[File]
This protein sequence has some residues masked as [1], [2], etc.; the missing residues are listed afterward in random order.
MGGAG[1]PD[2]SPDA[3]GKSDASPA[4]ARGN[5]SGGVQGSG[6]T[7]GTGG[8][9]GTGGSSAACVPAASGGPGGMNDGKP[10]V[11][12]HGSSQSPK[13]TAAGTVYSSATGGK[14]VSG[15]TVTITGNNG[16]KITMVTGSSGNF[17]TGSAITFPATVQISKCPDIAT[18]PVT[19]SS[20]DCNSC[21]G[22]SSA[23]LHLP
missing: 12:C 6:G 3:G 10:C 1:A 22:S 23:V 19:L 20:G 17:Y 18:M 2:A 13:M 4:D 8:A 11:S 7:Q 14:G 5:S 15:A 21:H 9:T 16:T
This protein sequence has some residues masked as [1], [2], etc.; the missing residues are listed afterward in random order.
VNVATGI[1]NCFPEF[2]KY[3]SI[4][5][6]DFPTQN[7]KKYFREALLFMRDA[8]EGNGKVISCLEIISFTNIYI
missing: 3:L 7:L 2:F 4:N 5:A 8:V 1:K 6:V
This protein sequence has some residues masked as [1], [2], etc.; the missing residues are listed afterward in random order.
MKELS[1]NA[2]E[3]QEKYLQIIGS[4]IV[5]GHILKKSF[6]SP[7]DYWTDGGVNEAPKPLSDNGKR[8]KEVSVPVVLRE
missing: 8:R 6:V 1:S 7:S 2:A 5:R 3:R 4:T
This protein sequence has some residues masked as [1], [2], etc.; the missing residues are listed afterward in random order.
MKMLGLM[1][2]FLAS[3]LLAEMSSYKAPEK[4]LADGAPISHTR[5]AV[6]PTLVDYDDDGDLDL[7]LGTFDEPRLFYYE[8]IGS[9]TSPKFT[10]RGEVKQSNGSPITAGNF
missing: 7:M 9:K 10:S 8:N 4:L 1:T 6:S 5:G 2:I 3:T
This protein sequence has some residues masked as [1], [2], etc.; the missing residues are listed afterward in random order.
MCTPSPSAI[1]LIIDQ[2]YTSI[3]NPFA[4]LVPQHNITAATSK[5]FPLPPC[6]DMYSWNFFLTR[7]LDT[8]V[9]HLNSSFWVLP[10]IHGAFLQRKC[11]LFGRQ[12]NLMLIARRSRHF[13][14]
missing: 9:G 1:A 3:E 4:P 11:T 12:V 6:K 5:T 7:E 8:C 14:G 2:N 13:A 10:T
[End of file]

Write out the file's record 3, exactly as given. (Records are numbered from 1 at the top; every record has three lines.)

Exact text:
This protein sequence has some residues masked as [1], [2], etc.; the missing residues are listed afterward in random order.
MKELS[1]NA[2]E[3]QEKYLQIIGS[4]IV[5]GHILKKSF[6]SP[7]DYWTDGGVNEAPKPLSDNGKR[8]KEVSVPVVLRE
missing: 8:R 6:V 1:S 7:S 2:A 5:R 3:R 4:T